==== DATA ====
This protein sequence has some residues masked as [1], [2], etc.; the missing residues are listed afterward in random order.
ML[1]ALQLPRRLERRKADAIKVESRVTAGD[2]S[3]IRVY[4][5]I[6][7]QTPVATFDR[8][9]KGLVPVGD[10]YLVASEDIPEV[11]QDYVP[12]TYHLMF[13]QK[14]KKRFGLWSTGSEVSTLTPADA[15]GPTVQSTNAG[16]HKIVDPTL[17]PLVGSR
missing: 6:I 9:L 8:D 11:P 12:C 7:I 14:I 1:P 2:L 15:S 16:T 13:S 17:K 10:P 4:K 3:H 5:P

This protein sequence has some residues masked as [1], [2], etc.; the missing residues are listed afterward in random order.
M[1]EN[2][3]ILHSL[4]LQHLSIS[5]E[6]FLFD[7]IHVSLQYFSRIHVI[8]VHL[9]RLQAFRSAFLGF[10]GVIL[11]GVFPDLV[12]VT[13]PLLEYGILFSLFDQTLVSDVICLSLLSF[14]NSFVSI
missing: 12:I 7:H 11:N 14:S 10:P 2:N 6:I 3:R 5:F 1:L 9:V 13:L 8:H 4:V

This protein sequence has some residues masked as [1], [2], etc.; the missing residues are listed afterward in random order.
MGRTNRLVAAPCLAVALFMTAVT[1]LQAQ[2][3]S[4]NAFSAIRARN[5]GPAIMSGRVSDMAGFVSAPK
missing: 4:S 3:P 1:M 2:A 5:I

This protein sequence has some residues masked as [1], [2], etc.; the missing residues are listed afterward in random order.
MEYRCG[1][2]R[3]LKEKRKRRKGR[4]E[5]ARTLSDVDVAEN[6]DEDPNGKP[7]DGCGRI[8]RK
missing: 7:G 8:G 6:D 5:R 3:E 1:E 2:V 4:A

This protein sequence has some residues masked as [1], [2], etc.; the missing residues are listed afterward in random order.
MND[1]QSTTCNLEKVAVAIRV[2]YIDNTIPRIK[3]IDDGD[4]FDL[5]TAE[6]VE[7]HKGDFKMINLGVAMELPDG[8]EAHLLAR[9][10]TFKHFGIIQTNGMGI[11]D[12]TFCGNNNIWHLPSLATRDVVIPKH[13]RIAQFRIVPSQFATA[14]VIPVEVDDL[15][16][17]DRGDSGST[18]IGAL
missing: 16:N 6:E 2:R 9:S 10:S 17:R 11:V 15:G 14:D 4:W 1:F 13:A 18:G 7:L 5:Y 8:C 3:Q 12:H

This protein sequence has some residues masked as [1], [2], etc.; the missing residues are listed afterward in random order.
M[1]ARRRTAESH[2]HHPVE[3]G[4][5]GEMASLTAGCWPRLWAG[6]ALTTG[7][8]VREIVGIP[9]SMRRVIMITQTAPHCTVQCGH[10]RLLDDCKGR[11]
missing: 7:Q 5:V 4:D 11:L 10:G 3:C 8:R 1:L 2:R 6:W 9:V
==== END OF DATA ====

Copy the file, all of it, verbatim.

This protein sequence has some residues masked as [1], [2], etc.; the missing residues are listed afterward in random order.
ML[1]ALQLPRRLERRKADAIKVESRVTAGD[2]S[3]IRVY[4][5]I[6][7]QTPVATFDR[8][9]KGLVPVGD[10]YLVASEDIPEV[11]QDYVP[12]TYHLMF[13]QK[14]KKRFGLWSTGSEVSTLTPADA[15]GPTVQSTNAG[16]HKIVDPTL[17]PLVGSR
missing: 6:I 9:L 8:D 11:P 12:C 7:I 14:I 1:P 2:L 15:S 16:T 13:S 17:K 10:P 4:K 3:H 5:P

This protein sequence has some residues masked as [1], [2], etc.; the missing residues are listed afterward in random order.
M[1]EN[2][3]ILHSL[4]LQHLSIS[5]E[6]FLFD[7]IHVSLQYFSRIHVI[8]VHL[9]RLQAFRSAFLGF[10]GVIL[11]GVFPDLV[12]VT[13]PLLEYGILFSLFDQTLVSDVICLSLLSF[14]NSFVSI
missing: 12:I 7:H 11:N 14:S 10:P 2:N 6:I 3:R 5:F 1:L 9:V 13:L 8:H 4:V

This protein sequence has some residues masked as [1], [2], etc.; the missing residues are listed afterward in random order.
MGRTNRLVAAPCLAVALFMTAVT[1]LQAQ[2][3]S[4]NAFSAIRARN[5]GPAIMSGRVSDMAGFVSAPK
missing: 4:S 3:P 1:M 2:A 5:I

This protein sequence has some residues masked as [1], [2], etc.; the missing residues are listed afterward in random order.
MEYRCG[1][2]R[3]LKEKRKRRKGR[4]E[5]ARTLSDVDVAEN[6]DEDPNGKP[7]DGCGRI[8]RK
missing: 7:G 8:G 6:D 5:R 3:E 1:E 2:V 4:A

This protein sequence has some residues masked as [1], [2], etc.; the missing residues are listed afterward in random order.
MND[1]QSTTCNLEKVAVAIRV[2]YIDNTIPRIK[3]IDDGD[4]FDL[5]TAE[6]VE[7]HKGDFKMINLGVAMELPDG[8]EAHLLAR[9][10]TFKHFGIIQTNGMGI[11]D[12]TFCGNNNIWHLPSLATRDVVIPKH[13]RIAQFRIVPSQFATA[14]VIPVEVDDL[15][16][17]DRGDSGST[18]IGAL
missing: 16:N 6:E 2:R 9:S 10:S 17:R 11:V 15:G 14:D 4:W 1:F 13:A 18:G 7:L 5:Y 8:C 3:Q 12:H

This protein sequence has some residues masked as [1], [2], etc.; the missing residues are listed afterward in random order.
M[1]ARRRTAESH[2]HHPVE[3]G[4][5]GEMASLTAGCWPRLWAG[6]ALTTG[7][8]VREIVGIP[9]SMRRVIMITQTAPHCTVQCGH[10]RLLDDCKGR[11]
missing: 7:Q 5:V 4:D 11:L 10:G 3:C 8:R 1:L 2:R 6:W 9:V